Smoke from large Edmonton grass fire drifts across Yellowhead

Click to play video 'Windy, dry conditions mean lots of grass fires in Edmonton' Windy, dry conditions mean lots of grass fires in Edmonton
WATCH ABOVE: Every day, Edmonton Fire Rescue Services is receiving more than a dozen calls for grass fires. As Sarah Kraus explains, firefighters are hoping they can avoid having to issue a fire ban – Apr 23, 2019

There was a large grass fire burning in west Edmonton on Monday afternoon.

Flames and smoke could be seen along Yellowhead Trail at 184 Street and near the Henday, on the south side of Yellowhead at 3:30 p.m.

Fire crews were called at 2:24 p.m. and arrived on scene five minutes later.

“We got about 12 trucks on scene here including all-terrain pumps and tankers,” said district chief Daniel Blackburn with Edmonton Fire Rescue Services (EFRS).

No buildings were threatened, Edmonton Fire Rescue Services said. Crews expected to be there for the majority of the night putting out hot spots. Strong winds were a challenge, firefighters said.

Watch below: Traffic was delayed Monday afternoon due to a crash involving a motorcycle on the Henday between the Yellowhead and 111 Avenue. A grass fire was also burning nearby. It’s not clear if the two are connected.

Click to play video 'Grass fire and crash on Henday in west Edmonton' Grass fire and crash on Henday in west Edmonton
Grass fire and crash on Henday in west Edmonton – Apr 22, 2019

“It was right over quite an area and the wind spread it quickly so we were fighting it on several fronts,” Blackburn said.

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“We will be here all night because we have some extended fire in some brush. So it’s going to take most of the night to get it out.”

No injuries were reported.

A grass fire in Edmonton near the Henday and Yellowhead Trail, on Monday, April 22, 2019. Wes Rosa/Global News

At the same time, there was also a serious collision in the area.

READ MORE: Crash involving motorcycle leads to lane closures along Anthony Henday Drive

Police said Anthony Henday Drive between 111 Avenue and Yellowhead Trail was reduced to one lane at about 3:30 p.m. due to a crash involving a motorcycle.

Drivers were asked to avoid the area and to expect delays for the next several hours.

It’s not known if the smoke and the crash are connected in any way.

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The cause of the fire has not yet been determined.

READ MORE: Alberta fire season 2019: Latest status of wildfires, bans and restrictions

Edmonton’s deputy chief of public safety said Monday’s grass fire is a reminder of how quickly they can spread.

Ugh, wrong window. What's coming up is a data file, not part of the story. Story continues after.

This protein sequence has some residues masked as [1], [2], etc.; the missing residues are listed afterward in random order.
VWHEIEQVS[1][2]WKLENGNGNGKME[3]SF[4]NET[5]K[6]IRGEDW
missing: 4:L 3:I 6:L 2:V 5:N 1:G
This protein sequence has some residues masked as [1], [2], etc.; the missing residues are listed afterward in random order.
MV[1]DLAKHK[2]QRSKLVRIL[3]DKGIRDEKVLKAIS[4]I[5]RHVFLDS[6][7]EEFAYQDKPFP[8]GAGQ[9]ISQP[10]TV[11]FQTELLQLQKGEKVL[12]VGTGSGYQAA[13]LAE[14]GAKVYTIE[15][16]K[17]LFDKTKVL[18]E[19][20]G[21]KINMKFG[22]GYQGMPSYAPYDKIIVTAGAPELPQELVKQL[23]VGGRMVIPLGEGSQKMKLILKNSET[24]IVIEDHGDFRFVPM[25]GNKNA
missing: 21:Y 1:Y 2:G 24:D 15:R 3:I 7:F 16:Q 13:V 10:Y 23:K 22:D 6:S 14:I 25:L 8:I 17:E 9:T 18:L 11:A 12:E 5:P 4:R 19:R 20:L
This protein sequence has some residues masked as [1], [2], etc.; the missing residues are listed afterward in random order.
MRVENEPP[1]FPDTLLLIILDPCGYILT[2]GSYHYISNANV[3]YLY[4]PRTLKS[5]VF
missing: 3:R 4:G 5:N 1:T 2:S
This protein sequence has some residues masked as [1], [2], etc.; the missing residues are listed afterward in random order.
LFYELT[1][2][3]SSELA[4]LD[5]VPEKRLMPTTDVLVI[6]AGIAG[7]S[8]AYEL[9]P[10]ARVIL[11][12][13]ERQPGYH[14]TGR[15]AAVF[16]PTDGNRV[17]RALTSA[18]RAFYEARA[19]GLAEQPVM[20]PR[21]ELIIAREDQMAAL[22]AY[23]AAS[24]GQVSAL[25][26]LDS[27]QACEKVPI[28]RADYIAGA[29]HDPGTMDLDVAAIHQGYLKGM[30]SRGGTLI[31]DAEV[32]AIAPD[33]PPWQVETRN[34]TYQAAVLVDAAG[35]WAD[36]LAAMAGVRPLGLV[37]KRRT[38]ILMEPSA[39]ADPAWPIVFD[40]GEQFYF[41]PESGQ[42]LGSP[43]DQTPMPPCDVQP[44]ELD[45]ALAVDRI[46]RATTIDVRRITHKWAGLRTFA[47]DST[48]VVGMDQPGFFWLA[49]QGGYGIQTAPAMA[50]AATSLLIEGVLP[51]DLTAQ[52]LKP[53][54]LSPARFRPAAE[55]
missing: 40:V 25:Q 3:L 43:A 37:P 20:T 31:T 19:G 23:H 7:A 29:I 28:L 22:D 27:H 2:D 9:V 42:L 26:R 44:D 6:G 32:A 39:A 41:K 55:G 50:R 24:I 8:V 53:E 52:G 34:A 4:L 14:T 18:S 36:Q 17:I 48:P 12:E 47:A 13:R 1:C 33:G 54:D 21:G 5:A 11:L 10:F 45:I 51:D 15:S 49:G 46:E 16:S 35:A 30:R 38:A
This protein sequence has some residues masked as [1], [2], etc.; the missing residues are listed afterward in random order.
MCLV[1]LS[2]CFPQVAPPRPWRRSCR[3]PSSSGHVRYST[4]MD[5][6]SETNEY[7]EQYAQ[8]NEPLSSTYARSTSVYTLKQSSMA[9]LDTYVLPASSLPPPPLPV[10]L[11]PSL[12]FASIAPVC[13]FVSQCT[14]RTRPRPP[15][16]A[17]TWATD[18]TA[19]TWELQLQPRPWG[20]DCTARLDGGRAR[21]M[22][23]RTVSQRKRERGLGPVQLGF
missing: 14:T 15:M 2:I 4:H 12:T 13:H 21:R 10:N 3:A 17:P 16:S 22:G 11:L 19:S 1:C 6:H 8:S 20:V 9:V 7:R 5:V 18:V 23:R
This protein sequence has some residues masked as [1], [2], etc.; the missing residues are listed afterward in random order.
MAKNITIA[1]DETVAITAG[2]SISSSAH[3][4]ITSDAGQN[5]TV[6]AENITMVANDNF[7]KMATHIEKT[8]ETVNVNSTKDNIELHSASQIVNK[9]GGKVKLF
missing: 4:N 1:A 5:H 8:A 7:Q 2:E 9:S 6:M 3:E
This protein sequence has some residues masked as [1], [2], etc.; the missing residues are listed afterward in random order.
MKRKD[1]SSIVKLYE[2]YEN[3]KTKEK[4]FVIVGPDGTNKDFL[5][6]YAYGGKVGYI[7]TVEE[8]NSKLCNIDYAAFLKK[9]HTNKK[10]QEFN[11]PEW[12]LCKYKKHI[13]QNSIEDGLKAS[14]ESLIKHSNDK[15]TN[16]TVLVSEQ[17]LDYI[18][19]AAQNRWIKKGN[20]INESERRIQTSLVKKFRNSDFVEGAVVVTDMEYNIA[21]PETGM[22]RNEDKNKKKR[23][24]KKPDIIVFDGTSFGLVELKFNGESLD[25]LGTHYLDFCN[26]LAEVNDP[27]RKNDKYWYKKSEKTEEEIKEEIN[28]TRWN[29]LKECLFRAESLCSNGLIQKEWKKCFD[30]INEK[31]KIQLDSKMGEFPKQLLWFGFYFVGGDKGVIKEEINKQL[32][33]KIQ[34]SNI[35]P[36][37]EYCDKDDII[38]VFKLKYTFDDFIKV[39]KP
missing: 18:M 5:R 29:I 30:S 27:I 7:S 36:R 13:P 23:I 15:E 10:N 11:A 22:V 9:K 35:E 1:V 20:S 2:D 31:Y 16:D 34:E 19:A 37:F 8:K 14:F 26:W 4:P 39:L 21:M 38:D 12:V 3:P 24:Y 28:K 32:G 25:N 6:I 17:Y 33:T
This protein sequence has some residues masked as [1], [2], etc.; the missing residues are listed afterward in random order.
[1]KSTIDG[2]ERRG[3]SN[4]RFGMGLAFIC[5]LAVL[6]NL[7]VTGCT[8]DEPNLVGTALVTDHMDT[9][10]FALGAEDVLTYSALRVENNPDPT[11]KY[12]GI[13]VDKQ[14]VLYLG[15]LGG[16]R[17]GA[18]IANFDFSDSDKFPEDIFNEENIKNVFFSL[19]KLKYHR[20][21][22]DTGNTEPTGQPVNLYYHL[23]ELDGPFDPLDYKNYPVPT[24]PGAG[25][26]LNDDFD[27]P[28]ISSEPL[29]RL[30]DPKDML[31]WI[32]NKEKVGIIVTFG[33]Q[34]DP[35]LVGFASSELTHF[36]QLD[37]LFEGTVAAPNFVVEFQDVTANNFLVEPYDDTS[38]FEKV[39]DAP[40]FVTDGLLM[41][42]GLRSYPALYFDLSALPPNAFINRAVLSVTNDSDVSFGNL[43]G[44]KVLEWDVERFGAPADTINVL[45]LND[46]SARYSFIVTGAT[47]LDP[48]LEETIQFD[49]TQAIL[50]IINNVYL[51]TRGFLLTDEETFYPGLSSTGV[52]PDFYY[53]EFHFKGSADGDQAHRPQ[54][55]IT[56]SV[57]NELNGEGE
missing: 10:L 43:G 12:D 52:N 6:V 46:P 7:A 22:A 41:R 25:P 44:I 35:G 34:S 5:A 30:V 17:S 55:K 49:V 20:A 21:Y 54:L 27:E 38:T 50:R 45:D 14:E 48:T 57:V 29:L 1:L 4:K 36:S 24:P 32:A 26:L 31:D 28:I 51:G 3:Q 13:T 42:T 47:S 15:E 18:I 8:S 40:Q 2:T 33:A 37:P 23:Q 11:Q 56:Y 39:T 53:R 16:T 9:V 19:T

The city’s fire services are already fielding between 12 and 18 calls a day for outside fires. The department started tracking grass fires on April 10 and has received 120 calls since then.

The fire weather index last week was moderate to low. On Tuesday, it was extreme due to the sun, wind and lack of rain. While the deeper ground has been damp, the surface grass is very dry.

Deputy Chief Russell Croome said careless smoking is a huge factor in starting outside fires.

“Discarding a cigarette — if you choose to smoke, please discard them carefully. Make sure that they’re out,” he said.

“That has just contributed in a huge way to the fires we have. All-terrain vehicles, or any vehicles, when you’re going off-road, the grass is long and dry. The tailpipe and the motor is really hot and there’s usually enough heat to result in a grass fire.”

A grass fire near Yellowhead Trail and 156 Street on April 23, 2019. Sarah Kraus, Global News

The fire risk is slightly higher this spring than last. To compare, spring 2018 was quite damp. EFRS didn’t start tracking fires until April 20 and had 90 fires by the end of April.

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Last May, there was a two-week fire ban. That month, Edmonton saw more than 300 outdoor fires.

“That risk is ever-present,” Croome said. “Until we get that real significant green-up and get a little bit of rain, we’re going to be having these higher-than-normal risks of grass fires.”

Edmonton should see precipitation and cooler temperatures over the next week.

If you see smoke, call 911 and give the dispatchers an accurate location.

If you’re having a fire outside, use a designated pit and a screen to try and prevent embers from becoming airborne.